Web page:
Old Feb 25th, 2008, 02:10 PM
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I sort of agree with everyone. But I have read more than a few stories of top-level elites paying top dollar also getting the worst rooms, and not necessarily because that was the only one left. I don't think that generally happens, but there's no way to be 100% sure.

My Priceline experience has been that I have generally gotten normal rooms, have sometimes received upgraded executive rooms, have often gotten rooms on renovated floors, and have always gotten an acceptable bed option. Once I got a room near a creaky elevator, and the hotel was pretty full, but I can't be positive Priceline was the reason.

In short, paying full dollar probably increases your chances of getting a better room, but I'm not sure it increases your chances as much as it would be logical to assume.
WillTravel is offline  
Old Feb 25th, 2008, 02:20 PM
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I have had excellent experiences with Priceline.

I'm guessing that everything turns on which rooms are available the moment you are checking in. The "worst" rooms could already be occupied or not cleaned yet.

I sincerely doubt that most desk clerks are familiar with the rooms/views. Details other than price level/beds may or may not be in the computer.

The only "bad" room I was ever assigned with Priceline was one at the Waldorf Hilton in London, which was in a corner of the interior and looked onto a rusty fire escape. But, I returned to the front desk and received keys for a room on the other side with a beautiful view of the street and buildings across. The desk clerk told us we were given the original room because it was "quieter". But, we did not find the street traffic unpleasant at all.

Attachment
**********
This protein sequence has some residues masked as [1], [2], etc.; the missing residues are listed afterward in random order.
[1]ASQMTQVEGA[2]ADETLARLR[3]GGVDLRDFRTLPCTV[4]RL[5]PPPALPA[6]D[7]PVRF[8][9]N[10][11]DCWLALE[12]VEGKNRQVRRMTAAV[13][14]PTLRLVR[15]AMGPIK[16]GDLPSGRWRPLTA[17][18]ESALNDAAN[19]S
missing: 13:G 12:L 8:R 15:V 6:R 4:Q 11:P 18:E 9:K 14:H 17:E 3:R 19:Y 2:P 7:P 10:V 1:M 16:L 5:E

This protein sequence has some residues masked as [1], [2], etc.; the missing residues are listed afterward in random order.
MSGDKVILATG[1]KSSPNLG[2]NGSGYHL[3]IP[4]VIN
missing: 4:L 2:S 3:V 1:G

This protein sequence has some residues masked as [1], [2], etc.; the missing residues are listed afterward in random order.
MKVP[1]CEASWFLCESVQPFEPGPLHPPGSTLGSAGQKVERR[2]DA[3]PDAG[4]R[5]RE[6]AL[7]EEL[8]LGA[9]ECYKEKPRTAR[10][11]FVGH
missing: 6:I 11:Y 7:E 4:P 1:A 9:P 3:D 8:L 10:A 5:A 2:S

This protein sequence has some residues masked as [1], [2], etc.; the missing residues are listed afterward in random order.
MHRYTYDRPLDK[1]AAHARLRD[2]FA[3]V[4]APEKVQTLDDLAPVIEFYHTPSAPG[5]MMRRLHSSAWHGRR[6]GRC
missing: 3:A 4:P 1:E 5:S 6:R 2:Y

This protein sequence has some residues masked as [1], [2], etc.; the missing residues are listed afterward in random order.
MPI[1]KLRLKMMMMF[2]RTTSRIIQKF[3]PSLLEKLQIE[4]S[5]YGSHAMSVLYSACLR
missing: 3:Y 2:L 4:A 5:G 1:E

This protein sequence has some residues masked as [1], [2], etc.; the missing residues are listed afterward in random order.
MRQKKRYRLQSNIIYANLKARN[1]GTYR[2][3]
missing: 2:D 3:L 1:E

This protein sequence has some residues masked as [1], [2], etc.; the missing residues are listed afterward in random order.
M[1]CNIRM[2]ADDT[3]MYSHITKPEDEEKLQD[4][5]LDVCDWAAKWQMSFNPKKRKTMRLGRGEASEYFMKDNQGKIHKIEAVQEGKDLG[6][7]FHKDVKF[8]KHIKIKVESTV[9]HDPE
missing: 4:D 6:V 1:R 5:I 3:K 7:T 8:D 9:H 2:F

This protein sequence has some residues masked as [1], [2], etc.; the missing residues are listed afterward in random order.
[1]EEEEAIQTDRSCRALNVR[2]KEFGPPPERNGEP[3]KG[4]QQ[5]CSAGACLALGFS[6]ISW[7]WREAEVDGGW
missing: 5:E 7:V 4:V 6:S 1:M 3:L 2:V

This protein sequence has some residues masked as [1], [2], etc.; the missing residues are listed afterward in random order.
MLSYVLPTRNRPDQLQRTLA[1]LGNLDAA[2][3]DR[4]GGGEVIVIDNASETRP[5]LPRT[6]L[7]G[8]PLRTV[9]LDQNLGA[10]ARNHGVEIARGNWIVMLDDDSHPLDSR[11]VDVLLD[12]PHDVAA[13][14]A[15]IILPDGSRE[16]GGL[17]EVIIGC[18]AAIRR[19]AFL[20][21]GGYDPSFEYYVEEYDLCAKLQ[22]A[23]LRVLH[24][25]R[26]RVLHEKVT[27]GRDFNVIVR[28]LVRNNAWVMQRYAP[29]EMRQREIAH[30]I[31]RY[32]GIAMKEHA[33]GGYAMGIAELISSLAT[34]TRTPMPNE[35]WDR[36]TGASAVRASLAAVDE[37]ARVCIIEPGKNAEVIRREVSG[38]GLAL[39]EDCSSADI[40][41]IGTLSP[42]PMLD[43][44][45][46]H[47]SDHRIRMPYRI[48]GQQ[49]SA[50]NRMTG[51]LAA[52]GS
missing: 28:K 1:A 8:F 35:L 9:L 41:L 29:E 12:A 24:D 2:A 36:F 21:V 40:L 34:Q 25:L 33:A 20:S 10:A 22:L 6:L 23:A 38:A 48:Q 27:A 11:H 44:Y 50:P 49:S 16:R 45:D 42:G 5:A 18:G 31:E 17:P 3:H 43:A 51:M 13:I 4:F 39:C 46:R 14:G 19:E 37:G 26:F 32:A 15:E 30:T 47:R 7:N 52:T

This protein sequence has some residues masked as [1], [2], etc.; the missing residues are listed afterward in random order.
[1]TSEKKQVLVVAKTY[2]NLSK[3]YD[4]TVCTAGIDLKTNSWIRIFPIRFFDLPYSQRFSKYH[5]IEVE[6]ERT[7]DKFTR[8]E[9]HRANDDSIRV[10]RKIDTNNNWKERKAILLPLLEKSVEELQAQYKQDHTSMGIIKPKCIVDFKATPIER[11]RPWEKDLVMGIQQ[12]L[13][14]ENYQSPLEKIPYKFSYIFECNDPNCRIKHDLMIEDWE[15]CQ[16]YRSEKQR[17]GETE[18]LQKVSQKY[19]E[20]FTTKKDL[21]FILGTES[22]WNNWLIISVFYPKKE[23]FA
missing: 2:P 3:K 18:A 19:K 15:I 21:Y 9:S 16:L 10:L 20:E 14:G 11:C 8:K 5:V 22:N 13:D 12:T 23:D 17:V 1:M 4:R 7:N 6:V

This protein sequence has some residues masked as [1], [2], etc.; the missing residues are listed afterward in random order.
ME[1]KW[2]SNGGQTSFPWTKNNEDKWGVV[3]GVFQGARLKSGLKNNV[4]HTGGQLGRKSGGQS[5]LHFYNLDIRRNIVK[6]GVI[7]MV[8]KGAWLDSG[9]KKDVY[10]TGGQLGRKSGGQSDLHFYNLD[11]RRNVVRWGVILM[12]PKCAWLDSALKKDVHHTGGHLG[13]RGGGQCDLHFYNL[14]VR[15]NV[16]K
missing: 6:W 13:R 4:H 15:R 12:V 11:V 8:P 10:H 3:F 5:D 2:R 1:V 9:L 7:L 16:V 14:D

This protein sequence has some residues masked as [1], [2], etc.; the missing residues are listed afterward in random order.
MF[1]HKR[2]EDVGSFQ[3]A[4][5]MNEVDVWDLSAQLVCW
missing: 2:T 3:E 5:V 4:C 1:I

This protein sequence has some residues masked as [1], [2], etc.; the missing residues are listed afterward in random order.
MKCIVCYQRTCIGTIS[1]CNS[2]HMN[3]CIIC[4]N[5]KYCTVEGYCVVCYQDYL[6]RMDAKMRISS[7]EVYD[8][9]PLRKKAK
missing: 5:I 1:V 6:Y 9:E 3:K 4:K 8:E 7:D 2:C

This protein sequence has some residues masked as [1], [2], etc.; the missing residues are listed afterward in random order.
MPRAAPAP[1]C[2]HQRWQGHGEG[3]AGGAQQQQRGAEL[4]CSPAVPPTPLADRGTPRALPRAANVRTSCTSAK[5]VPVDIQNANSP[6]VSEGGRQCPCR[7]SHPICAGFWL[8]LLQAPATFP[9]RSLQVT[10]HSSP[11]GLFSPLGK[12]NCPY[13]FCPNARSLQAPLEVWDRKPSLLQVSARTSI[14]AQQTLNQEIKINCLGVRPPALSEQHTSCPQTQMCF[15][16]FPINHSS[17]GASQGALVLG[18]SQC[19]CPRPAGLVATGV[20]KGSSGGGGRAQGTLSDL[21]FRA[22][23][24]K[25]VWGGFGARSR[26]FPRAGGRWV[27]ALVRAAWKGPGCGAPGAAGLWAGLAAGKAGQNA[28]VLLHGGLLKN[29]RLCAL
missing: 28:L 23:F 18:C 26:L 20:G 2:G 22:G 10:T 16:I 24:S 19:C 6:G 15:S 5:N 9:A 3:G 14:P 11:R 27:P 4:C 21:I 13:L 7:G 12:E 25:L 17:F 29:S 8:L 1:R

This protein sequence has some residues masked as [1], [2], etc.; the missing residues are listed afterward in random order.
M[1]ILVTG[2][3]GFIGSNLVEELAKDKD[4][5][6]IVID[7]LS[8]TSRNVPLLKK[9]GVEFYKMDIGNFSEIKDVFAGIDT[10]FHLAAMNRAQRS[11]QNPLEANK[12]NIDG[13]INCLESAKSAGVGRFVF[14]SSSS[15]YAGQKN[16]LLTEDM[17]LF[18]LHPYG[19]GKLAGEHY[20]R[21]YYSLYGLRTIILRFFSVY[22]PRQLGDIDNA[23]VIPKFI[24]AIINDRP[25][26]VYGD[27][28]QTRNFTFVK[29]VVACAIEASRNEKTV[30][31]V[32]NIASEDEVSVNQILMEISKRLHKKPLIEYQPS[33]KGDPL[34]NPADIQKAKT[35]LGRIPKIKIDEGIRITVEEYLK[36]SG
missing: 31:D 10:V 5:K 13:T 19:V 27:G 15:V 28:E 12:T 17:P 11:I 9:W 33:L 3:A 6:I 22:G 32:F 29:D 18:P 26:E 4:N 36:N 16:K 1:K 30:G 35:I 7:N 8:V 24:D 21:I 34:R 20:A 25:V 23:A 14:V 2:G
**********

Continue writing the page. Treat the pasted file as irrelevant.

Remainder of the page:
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Old Feb 25th, 2008, 03:55 PM
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From a hotelier's standpoint, whomever pays the least gets the worst room available.

If your hotel isn't sold out, that worst room may be on the 17th floor overlooking the Golden Gate Bridge.

If the hotel is sold out, it may be on the sixth floor overlooking the city of San Francisco.

Not all 'bad' rooms are roach infested closets.

They are just considered less desirable than other rooms available on that particular date.

Think of hotels in NYC like The Mandarin Oriental, TIOR, The Carlyle, The Four Seasons or The St. Regis. Does anything think they have any bad rooms?

No but I'm sure THEY think they have some bad rooms.

Also, if the hotel is sold out and the penthouse is the only room open for your one night stay, you may get the penthouse. It could have been that the penthouse was booked for the seven nights up to your stay and the seven nights after and it is empty for that one night.

There are literally millions of different hotel reservation configurations within a single hotel.

Dates, days of the week, time of the year, length of stay, room inventory, etc all play huge roles in which room you get.

But, the bottom line remains that whichever customer pays the least gets the worst room available for those dates. The worst room available doesn't mean the worst room in the hotel.